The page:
EDITORIAL: Rock festival’s growth inspiring
So, Rock the Shores 3 is in the books and from most reports it was a rousing success.
The job of staging a massive music festival is not an easy one, and without a doubt, organizers have already been debriefing about what went right and what could be improved upon for next year’s event at West Shore Parks and Recreation.
The gradually increasing attendance from Friday through to Sunday was likely more a factor of musical offerings as anything else. Friday headliner Tom Cochrane, a grizzled veteran of the Canadian pop scene, doesn’t attract the same crowd as newer bands such as Billy Talent or Our Lady Peace, the top acts performing on the subsequent days.
Determining the musical lineup for such a wide-ranging festival can be a difficult challenge on its own.
But perhaps the biggest experiment undertaken this year was not expanding Rock the Shores to three days from two, but allowing patrons of legal drinking age to carry their booze into the all-ages crowd.
Not needing to set up a beer garden to keep the drinkers separated from the non-drinkers clearly made life easier for festival organizer Atomique Productions, but it was also a way for them to prove to liquor officials that they understand their clientele well.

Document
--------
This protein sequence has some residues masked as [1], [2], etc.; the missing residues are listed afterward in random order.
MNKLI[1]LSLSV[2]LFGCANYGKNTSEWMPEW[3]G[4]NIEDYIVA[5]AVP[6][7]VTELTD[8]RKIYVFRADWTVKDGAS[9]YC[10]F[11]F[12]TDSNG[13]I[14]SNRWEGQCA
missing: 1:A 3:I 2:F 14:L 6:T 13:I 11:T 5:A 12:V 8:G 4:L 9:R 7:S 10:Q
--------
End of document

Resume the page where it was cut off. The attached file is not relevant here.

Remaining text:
Helped by what appeared to be an expanded police presence to keep a lid on things, Atomique and West Shore Parks and Recreation hosted crowds that were, by and large, well behaved, with a modest 17 arrests made – 15 for being drunk in public. That bodes well for keeping the festival on the site in future.
Unlike other regional festivals that shot themselves in the foot by trying to grow too fast and ultimately running out of money to continue, the Rock the Shores crew have developed their event slowly, but surely since the thunder, lightning and rain-plagued first event in 2012.
It continues to be a positive place for young people and the young at heart to spend some good days in the summer.